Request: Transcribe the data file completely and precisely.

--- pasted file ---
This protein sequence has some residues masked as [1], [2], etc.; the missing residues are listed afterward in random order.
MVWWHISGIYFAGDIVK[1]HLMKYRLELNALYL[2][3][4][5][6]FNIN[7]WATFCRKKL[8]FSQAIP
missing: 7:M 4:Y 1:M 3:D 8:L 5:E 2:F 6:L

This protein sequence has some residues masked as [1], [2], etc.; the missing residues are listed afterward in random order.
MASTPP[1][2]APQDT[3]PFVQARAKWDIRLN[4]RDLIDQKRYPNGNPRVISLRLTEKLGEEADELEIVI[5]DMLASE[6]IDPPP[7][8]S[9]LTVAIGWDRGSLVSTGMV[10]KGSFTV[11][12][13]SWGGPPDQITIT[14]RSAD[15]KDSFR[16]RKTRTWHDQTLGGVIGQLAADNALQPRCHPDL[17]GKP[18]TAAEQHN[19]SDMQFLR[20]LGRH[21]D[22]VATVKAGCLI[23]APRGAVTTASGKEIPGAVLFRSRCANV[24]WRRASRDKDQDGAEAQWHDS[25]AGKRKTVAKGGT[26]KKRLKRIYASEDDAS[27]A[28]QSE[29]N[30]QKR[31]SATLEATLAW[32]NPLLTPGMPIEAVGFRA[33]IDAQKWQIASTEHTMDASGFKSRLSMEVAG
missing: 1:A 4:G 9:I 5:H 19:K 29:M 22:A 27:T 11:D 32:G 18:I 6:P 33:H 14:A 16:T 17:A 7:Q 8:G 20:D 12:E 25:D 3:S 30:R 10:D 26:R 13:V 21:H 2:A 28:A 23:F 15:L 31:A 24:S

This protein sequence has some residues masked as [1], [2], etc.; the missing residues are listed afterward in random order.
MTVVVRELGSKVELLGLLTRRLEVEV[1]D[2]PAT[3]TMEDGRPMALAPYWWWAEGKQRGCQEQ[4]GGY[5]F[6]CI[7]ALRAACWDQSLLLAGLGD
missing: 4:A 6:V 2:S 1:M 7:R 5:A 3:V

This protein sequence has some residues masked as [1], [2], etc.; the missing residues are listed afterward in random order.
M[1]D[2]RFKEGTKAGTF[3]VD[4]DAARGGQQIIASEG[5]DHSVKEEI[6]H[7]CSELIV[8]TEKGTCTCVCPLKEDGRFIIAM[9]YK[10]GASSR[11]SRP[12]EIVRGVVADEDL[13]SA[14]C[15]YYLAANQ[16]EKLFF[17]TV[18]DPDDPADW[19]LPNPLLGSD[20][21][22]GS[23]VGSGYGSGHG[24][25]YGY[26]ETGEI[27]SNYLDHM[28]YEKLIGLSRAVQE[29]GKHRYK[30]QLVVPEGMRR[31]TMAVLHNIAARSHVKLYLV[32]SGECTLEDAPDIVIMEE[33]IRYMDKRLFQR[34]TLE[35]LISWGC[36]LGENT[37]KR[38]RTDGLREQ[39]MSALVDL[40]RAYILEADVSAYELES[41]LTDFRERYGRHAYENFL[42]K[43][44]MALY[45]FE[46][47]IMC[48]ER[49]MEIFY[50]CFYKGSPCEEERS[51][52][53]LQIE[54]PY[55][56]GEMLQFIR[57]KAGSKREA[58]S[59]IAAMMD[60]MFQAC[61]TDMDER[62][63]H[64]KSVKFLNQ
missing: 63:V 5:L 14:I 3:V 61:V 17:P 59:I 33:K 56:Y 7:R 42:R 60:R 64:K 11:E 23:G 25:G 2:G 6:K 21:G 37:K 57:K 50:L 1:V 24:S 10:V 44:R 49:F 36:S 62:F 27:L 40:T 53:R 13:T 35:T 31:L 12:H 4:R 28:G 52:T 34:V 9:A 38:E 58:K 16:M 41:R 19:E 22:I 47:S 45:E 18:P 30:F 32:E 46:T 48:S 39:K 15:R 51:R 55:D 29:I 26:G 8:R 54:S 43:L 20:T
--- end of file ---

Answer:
This protein sequence has some residues masked as [1], [2], etc.; the missing residues are listed afterward in random order.
MVWWHISGIYFAGDIVK[1]HLMKYRLELNALYL[2][3][4][5][6]FNIN[7]WATFCRKKL[8]FSQAIP
missing: 7:M 4:Y 1:M 3:D 8:L 5:E 2:F 6:L

This protein sequence has some residues masked as [1], [2], etc.; the missing residues are listed afterward in random order.
MASTPP[1][2]APQDT[3]PFVQARAKWDIRLN[4]RDLIDQKRYPNGNPRVISLRLTEKLGEEADELEIVI[5]DMLASE[6]IDPPP[7][8]S[9]LTVAIGWDRGSLVSTGMV[10]KGSFTV[11][12][13]SWGGPPDQITIT[14]RSAD[15]KDSFR[16]RKTRTWHDQTLGGVIGQLAADNALQPRCHPDL[17]GKP[18]TAAEQHN[19]SDMQFLR[20]LGRH[21]D[22]VATVKAGCLI[23]APRGAVTTASGKEIPGAVLFRSRCANV[24]WRRASRDKDQDGAEAQWHDS[25]AGKRKTVAKGGT[26]KKRLKRIYASEDDAS[27]A[28]QSE[29]N[30]QKR[31]SATLEATLAW[32]NPLLTPGMPIEAVGFRA[33]IDAQKWQIASTEHTMDASGFKSRLSMEVAG
missing: 1:A 4:G 9:I 5:H 19:K 29:M 22:A 27:T 11:D 32:G 18:I 6:P 33:H 14:A 16:T 17:A 7:Q 8:G 20:D 12:E 25:D 3:S 30:R 10:D 26:R 13:V 21:H 2:A 28:A 23:F 15:L 31:A 24:S

This protein sequence has some residues masked as [1], [2], etc.; the missing residues are listed afterward in random order.
MTVVVRELGSKVELLGLLTRRLEVEV[1]D[2]PAT[3]TMEDGRPMALAPYWWWAEGKQRGCQEQ[4]GGY[5]F[6]CI[7]ALRAACWDQSLLLAGLGD
missing: 4:A 6:V 2:S 1:M 7:R 5:A 3:V

This protein sequence has some residues masked as [1], [2], etc.; the missing residues are listed afterward in random order.
M[1]D[2]RFKEGTKAGTF[3]VD[4]DAARGGQQIIASEG[5]DHSVKEEI[6]H[7]CSELIV[8]TEKGTCTCVCPLKEDGRFIIAM[9]YK[10]GASSR[11]SRP[12]EIVRGVVADEDL[13]SA[14]C[15]YYLAANQ[16]EKLFF[17]TV[18]DPDDPADW[19]LPNPLLGSD[20][21][22]GS[23]VGSGYGSGHG[24][25]YGY[26]ETGEI[27]SNYLDHM[28]YEKLIGLSRAVQE[29]GKHRYK[30]QLVVPEGMRR[31]TMAVLHNIAARSHVKLYLV[32]SGECTLEDAPDIVIMEE[33]IRYMDKRLFQR[34]TLE[35]LISWGC[36]LGENT[37]KR[38]RTDGLREQ[39]MSALVDL[40]RAYILEADVSAYELES[41]LTDFRERYGRHAYENFL[42]K[43][44]MALY[45]FE[46][47]IMC[48]ER[49]MEIFY[50]CFYKGSPCEEERS[51][52][53]LQIE[54]PY[55][56]GEMLQFIR[57]KAGSKREA[58]S[59]IAAMMD[60]MFQAC[61]TDMDER[62][63]H[64]KSVKFLNQ
missing: 63:V 5:L 14:I 3:V 61:V 17:P 59:I 33:K 56:Y 7:R 42:R 60:R 64:K 11:E 23:G 25:G 2:G 6:K 21:G 37:K 57:K 50:L 1:V 24:S 10:V 44:R 49:F 36:S 62:F 27:L 40:T 53:R 13:T 35:T 31:L 12:H 4:R 28:G 52:T 34:V 9:A 38:E 58:K 16:M 41:R 19:E 22:I 47:S 45:E 18:P 30:F 32:E 46:T 48:S 39:K 15:R 51:R 55:D 29:I 26:G 8:R 54:S 43:L 20:T